Astrovirus apparently sickens kids in Iowa: What it is and how it spreads
JOHNSTON, Iowa (WHO) – An Iowa family says their child is recovering from an astrovirus infection that began days after visiting a public play area.
“We went to the splash pad on the 2nd of June and he started to develop symptoms that Monday and started to get a high fever and vomiting, then we noticed he was getting worse,” said Des Moines resident Megan Reynolds, whose son Fletcher was taken to the emergency room over the weekend and diagnosed with the astrovirus.
Reynolds said the nurses at the hospital said other children had come in with symptoms that indicated the illness.
Astrovirus, like norovirus, is a fecal virus. This type of virus, which was discovered by electron microscopes in the 1970s, is spread from person to person and by contact with stool. It can be spread on surfaces and through food or water.
It can be killed with chlorine if detected and properly treated. Public splash pads can be particularly susceptible to the spread of the virus due to children’s habits of sitting or squatting over spray features.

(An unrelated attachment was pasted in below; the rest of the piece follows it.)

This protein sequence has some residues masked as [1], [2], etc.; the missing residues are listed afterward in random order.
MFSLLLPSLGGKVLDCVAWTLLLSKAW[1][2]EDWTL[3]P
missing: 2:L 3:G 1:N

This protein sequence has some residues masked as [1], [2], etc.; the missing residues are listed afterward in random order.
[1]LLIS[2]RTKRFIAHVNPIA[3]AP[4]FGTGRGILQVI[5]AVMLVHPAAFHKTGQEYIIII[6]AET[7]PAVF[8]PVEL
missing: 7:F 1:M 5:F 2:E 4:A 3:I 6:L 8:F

Reynolds realized a connection Tuesday morning when her friend was experiencing the same symptoms as her son.
“I realized talking to one of my girlfriends, she had the same symptoms and she didn’t know what was wrong with her. And then we realized she was at the splash pad one day before us, so we connected the dots and called the city of Johnston,” said Reynolds, whose son is now recovering at home.
The city shut down the splash pad in the Johnston Town Center for several hours Tuesday afternoon.
“So we’re pretty confident that the water itself is not the issue,” said John Schmitz, Johnston’s Parks and Recreation director. “So with that, knowing the virus that her child had is an astrovirus, it’s something that sticks to surfaces. So we’re going to make sure that the entire aquatic center area here with the splash pad is disinfected, including the concrete floor and the restrooms adjacent to it.”
Schmitz said the splash pad uses single-use water, which comes directly from the city and not a specific filtration system that would cycle the water back and forth. He said if the water supply had been affected, the city would have already known about the virus.
Though the city is not positive the virus was contracted at the splash pad, the facility was cleaned and disinfected out of an abundance of caution. It reopened just after 3 p.m. Tuesday.
The city of Johnston’s water was also being tested, to see if the virus had spread.